A reader writes:
You asked for reactions from readers who had spent time in places like Senegal. First, my bona fides. Like McQuillan, I was a Peace Corps volunteer in West Africa. I spent a total of about 5 years in various parts of Africa, mostly in small rural communities. I never lived in Senegal but I did some work there and have visited many times. Dakar is my favorite African city.
Let me first address specifically the “fecalized environment”. This is, quite simply, a problem of infrastructure and poverty. Senegalese people who have access to proper plumbing or even pit latrines readily use them. They don’t have to be taught or acculturated to do so. There’s no cultural commitment to open defecation. The fact that poverty forces people to sh*t outdoors says no more about Senegalese or African culture than the fact that Americans and Europeans in the not-too-distant past emptied their chamber pots onto city streets says about Western Civilization.
People who served in the Peace Corps will recognize in McQuillan’s essay a familiar Peace Corps archetype: the unhappy volunteer whose misery takes the form of increasing bitterness toward the community, culture, and country that surrounds her. And the giveaway is in the penultimate sentence of her piece, where she references giving a year of her life to the poor Senegalese. PCVs make a two-year commitment; McQuillan quit early. In Peace Corps jargon, she ET’d (early termination).
A lot of PCVs are unhappy. It can be a tough life. Some are homesick. Some become disillusioned about the work they’re trying to do. Some have bad things happen to them and have trouble recovering without the familiar comforts of home. Like Tolstoy’s families, every unhappy PCV is unhappy in his or her own way. Probably more of them should ET. A lot of miserable PCVs stick it out simply because they don’t want to feel like quitters.
I mention all this in order to make the following point: McQuillan is not a reliable narrator about Senegalese culture. The unhappy, embittered PCV is the absolute last person you want to use as cultural interpreter. Her surroundings become a canvas onto which she furiously splatters her bile. Even the best-assimilated, least judgmental PCVs spend two-plus years being humbled by how poorly they understand the culture in which they find themselves. It’s an experience that, at its best, teaches patience, openness to experience, generosity, perseverance, kindness, and humility. But the embittered PCV closes herself off to all that. She finds in these experiences an endless series of frustrations. Every cultural difference or misunderstanding amplifies the feeling of alienation. It’s a vicious cycle by which “I don’t understand these people” becomes “I hate everything about these people”. You can hear these feelings in the tone of McQuillan words, even forty-some years after the experience.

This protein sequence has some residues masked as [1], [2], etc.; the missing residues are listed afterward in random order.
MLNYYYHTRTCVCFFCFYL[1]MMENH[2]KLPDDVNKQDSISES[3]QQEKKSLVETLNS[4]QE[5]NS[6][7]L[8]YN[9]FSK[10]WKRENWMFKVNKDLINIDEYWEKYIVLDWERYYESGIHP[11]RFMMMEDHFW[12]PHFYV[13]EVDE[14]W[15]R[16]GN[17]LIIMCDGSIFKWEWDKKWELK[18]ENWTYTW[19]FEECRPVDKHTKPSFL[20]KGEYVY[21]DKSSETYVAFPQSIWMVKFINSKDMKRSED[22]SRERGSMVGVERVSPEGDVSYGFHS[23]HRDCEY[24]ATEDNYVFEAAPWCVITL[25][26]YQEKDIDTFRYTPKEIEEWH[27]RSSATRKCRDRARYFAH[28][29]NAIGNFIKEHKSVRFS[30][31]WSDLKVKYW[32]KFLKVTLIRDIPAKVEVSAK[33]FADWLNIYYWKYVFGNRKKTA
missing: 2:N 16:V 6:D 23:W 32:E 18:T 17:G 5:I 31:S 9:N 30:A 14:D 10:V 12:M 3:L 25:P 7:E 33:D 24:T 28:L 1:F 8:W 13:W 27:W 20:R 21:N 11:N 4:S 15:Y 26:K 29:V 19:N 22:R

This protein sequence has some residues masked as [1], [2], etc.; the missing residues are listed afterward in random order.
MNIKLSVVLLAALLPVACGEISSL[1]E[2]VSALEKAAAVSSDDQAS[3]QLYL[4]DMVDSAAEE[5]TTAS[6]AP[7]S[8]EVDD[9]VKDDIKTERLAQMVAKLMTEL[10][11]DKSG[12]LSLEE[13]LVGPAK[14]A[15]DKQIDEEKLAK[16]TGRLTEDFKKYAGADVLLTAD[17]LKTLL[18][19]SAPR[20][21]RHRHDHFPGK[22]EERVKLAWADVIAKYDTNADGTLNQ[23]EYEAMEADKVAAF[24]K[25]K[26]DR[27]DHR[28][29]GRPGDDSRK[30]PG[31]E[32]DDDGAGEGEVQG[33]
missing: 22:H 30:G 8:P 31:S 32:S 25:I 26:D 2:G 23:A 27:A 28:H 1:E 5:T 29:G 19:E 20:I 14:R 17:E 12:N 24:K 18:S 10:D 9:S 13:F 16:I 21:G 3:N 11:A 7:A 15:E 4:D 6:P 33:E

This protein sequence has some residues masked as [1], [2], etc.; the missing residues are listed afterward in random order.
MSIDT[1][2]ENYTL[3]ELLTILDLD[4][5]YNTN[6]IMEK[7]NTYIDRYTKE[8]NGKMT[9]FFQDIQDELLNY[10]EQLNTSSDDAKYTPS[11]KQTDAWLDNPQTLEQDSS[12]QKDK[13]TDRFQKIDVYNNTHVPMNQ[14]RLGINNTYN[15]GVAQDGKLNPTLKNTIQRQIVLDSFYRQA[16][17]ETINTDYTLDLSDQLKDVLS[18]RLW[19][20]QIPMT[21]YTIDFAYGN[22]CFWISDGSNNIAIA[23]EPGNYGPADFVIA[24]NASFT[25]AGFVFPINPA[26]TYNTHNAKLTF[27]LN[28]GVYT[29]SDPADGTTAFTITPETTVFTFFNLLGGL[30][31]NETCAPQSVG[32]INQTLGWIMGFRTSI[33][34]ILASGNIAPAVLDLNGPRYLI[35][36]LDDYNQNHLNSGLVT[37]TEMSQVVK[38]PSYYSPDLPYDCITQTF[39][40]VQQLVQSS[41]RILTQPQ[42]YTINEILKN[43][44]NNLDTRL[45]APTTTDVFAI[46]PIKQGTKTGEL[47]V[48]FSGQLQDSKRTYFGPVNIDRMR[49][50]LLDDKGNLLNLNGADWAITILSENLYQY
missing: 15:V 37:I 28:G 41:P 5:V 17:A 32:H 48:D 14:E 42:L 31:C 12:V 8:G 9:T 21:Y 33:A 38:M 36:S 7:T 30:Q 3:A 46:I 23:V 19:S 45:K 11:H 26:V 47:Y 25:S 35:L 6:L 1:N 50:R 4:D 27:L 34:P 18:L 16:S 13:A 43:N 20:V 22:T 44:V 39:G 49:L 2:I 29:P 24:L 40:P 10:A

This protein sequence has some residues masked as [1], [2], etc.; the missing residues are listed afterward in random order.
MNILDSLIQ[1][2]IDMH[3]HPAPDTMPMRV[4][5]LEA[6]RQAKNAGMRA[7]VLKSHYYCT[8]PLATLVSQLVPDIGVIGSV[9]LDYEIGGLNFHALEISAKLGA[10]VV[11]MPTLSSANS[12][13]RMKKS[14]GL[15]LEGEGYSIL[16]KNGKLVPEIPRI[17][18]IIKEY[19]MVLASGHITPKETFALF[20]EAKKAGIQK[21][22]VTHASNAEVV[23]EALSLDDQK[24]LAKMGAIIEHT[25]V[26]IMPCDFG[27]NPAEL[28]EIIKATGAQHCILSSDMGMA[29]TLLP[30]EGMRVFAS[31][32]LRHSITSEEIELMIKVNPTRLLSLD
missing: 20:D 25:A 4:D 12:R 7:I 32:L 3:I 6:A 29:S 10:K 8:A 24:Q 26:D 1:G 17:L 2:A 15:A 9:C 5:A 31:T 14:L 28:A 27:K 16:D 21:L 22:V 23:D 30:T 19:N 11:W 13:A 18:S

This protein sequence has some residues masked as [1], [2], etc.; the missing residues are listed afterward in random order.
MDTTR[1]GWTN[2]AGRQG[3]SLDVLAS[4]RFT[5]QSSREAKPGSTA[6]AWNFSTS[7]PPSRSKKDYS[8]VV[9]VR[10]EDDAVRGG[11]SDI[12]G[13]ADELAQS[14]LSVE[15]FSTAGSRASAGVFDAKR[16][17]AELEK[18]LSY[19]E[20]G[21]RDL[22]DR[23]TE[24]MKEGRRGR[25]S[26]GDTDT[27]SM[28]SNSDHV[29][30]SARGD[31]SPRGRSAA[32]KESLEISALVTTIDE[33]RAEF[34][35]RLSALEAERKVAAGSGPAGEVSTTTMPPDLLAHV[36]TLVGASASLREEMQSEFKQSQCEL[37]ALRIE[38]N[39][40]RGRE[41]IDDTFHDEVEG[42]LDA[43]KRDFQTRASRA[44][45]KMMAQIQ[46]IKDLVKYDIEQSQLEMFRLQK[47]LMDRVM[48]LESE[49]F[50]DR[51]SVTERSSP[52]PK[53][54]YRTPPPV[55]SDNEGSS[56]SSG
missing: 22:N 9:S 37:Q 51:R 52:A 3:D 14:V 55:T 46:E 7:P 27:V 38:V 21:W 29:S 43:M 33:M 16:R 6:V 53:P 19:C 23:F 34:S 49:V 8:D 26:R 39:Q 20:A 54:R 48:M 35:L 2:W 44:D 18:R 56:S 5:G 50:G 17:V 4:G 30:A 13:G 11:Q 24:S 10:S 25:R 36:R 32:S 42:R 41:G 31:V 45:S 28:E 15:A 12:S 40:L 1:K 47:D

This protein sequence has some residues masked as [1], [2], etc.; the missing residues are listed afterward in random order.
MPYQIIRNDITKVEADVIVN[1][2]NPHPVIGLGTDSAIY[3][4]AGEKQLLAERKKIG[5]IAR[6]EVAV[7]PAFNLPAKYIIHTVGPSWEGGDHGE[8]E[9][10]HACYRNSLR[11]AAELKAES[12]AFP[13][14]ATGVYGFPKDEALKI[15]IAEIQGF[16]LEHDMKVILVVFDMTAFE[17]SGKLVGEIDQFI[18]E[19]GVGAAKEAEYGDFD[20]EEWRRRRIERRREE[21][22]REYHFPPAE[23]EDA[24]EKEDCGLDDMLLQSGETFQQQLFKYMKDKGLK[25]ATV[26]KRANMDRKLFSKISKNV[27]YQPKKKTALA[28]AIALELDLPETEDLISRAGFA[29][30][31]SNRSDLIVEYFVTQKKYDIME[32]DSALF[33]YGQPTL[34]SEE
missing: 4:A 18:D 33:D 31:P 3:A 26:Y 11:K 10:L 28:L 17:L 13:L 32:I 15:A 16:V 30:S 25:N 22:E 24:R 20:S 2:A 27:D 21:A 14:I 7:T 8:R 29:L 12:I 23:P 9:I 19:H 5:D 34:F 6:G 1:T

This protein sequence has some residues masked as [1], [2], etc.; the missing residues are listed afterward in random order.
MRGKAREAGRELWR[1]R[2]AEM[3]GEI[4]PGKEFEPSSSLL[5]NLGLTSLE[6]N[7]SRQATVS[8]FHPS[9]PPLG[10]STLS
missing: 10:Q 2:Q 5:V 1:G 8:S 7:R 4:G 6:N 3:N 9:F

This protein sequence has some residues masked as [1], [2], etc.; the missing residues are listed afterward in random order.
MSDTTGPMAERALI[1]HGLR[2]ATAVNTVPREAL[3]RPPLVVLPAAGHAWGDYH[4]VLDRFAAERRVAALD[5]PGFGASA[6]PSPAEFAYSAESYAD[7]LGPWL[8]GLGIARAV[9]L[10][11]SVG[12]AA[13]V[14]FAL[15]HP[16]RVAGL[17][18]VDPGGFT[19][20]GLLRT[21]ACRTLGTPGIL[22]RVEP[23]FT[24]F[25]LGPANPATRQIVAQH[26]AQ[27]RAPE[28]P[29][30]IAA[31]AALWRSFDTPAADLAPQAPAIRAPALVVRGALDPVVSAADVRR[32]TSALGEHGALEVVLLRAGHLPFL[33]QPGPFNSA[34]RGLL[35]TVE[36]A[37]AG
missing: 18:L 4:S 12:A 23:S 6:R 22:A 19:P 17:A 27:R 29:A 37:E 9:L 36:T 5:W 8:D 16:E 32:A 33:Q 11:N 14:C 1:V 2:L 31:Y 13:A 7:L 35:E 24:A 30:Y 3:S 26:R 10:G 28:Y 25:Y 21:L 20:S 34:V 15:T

I have a soft spot for Senegal. It’s one of my favorite places in the world to visit. Just typing this email has launched my thoughts into daydreams of sitting around with Senegalese friends, eating thiebou dieune from a common bowl, listening to the latest mbalax hits. Of course it’s a poor country with many desperately poor people and a lot of problems. It also has one of Africa’s proudest democratic traditions. It’s home to a famous worldwide mystic brotherhood that preaches self-help and entrepreneurship.
My first reaction to McQuillan’s piece was anger at the unfairness and lack of generosity in her characterization of such a wonderful country. But ultimately I find it tremendously sad that her negative Peace Corps experience deprived her of seeing so much of Senegal that is wonderful and worthy of emulation, even by the richest countries in the world.
Thanks to all you readers who are sending in these personal accounts. I’m learning a lot.